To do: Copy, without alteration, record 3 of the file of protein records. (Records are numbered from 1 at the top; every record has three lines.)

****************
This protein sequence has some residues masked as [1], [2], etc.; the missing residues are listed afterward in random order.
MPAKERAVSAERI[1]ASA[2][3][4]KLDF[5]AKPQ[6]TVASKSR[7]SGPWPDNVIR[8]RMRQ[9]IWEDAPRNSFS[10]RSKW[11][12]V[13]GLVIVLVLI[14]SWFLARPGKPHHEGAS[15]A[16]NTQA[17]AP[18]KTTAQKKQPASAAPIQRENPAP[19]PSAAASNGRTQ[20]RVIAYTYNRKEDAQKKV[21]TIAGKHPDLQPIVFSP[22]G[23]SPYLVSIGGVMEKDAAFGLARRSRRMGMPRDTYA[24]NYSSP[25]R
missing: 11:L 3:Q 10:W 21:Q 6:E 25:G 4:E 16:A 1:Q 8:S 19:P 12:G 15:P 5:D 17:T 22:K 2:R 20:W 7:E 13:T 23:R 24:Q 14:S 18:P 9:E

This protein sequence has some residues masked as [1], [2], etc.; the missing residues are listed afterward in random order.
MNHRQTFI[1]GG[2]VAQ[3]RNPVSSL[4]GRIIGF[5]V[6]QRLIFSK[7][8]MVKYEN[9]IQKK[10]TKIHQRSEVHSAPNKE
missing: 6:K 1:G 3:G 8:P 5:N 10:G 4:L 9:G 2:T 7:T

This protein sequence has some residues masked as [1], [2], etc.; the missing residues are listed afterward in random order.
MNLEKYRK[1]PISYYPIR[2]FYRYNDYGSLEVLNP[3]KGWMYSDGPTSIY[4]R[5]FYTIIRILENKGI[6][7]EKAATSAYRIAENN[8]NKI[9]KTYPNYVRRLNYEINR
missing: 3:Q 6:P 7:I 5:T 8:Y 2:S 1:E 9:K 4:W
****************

This protein sequence has some residues masked as [1], [2], etc.; the missing residues are listed afterward in random order.
MNLEKYRK[1]PISYYPIR[2]FYRYNDYGSLEVLNP[3]KGWMYSDGPTSIY[4]R[5]FYTIIRILENKGI[6][7]EKAATSAYRIAENN[8]NKI[9]KTYPNYVRRLNYEINR
missing: 3:Q 6:P 7:I 5:T 8:Y 2:S 1:E 9:K 4:W